Tuesday, December 16, 2008

Male Immaturity - Thinking Allowed (BBC)

Two inputs made me notice the new BBC podcast Thinking Allowed (feed). For one, at the end of each issue of BBC's In Our Time, ever since the new season started, there was a promo for Thinking Allowed (thinking aloud, I thought for a moment). Then, secondly, one of my readers alerted me to the podcast. And so I took on my first episode about Male Immaturity among others.

Well, if thinking is allowed, I took the liberty of doing so, and did not stop pondering Male Immaturity for a long time after finishing the show. The, relatively short, studio discussion with Gary Cross and Michael Bywater had a near fatal flaw in it. I found the explanation for the new boyish nature of men completely unconvincing and I doubt whether anything can be helped by initiation rites. Bar Mitzvahs for us all? However, the creeping notion that the immaturity might be a problem, not just a phenomenon to describe, stuck. And also, the connection with female immaturity, the child woman, Kindfrau, kindvrouwtje, as an entity that has a much longer history was necessary and possibly revealing.

So here is a tip of my thoughts. I think immaturity can partly be explained by prosperity. In a world of wealth man (or woman) doesn't have to take responsibility and can just enjoy all play and no work. Spoiled, childish, useless princes and princesses of wealth have also always been part of the landscape. The width of the male immaturity is new. And the fact that women are not staying immature to the same extent. So in addition to wealth and certainty, I add the technological, urban society. If men were hunters and women were homemakers, the hunting grounds in the modern western world have gone extinct and the metropolis is a huge home (note metropolis means mother-city). Women are better equipped for modern society and men have to change, acquire whole new skills way beyond the game of hunting or stay boys. In a nutshell.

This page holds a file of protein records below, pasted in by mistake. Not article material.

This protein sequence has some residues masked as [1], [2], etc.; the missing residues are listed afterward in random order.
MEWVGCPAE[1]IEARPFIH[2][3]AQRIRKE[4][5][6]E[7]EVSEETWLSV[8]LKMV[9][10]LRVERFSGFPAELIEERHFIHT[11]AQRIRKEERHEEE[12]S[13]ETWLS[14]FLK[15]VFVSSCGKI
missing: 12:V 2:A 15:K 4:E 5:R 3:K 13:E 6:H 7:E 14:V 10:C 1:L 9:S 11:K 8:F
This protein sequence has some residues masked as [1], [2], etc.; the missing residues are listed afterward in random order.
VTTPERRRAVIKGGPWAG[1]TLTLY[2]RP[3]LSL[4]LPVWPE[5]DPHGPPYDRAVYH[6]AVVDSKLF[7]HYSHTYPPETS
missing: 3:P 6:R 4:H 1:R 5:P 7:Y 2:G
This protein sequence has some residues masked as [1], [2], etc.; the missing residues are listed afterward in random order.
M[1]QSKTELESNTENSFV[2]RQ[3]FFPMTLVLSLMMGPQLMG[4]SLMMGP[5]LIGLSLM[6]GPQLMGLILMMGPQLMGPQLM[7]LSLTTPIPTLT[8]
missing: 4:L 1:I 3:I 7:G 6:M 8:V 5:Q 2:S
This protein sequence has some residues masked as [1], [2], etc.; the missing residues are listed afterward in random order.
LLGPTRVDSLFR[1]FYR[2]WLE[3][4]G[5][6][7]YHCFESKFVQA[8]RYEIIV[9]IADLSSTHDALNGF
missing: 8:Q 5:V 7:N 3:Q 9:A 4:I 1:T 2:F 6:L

More BBC:
In Our Time,
Pods and Blogs,
BBC History Magazine,
From Our Own Correspondent.

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Returning from Space with Ran Levy

As usual with science history podcasts, with each episode the balance varies, sometimes there is a little more science, sometimes a little more history. Under the title What goes up, must come down (מה שעולה חייב לרדת), Ran Levi's Making History podcast took on the problem space travel faces with the return to earth. (עושים היסטוריה עם רן לוי)

So the issue starts with a scientific and technological problem. Getting out of the atmosphere is one thing, but much more difficult and dangerous is entering the atmosphere. Meaning, for the early stages of space travel, returning to earth and living to tell the tale, was nearly overlooked. Almost naturally the attention went to getting out, few realized the dangers of return and the price was high. Ran Levi excels as usual in explaining the physical problem.

In addition, he reveals the history. How did the scientist approach it and more interestingly: how did the politics of Cold War and Communism affect the outcome in the Soviet Union. Fantastic are the tales of NASA, Apollo and the Space Shuttle, but more bizarre and stunning are the stories of Soyuz, Sputnik and the hardships of the Soviet Cosmonauts. Ran brings it all.

More Making History:
Douglas Adams,
Sophie Germain,
Max Planck,
Isaac Newton,
Making History with Ran Levy - Hebrew Review.

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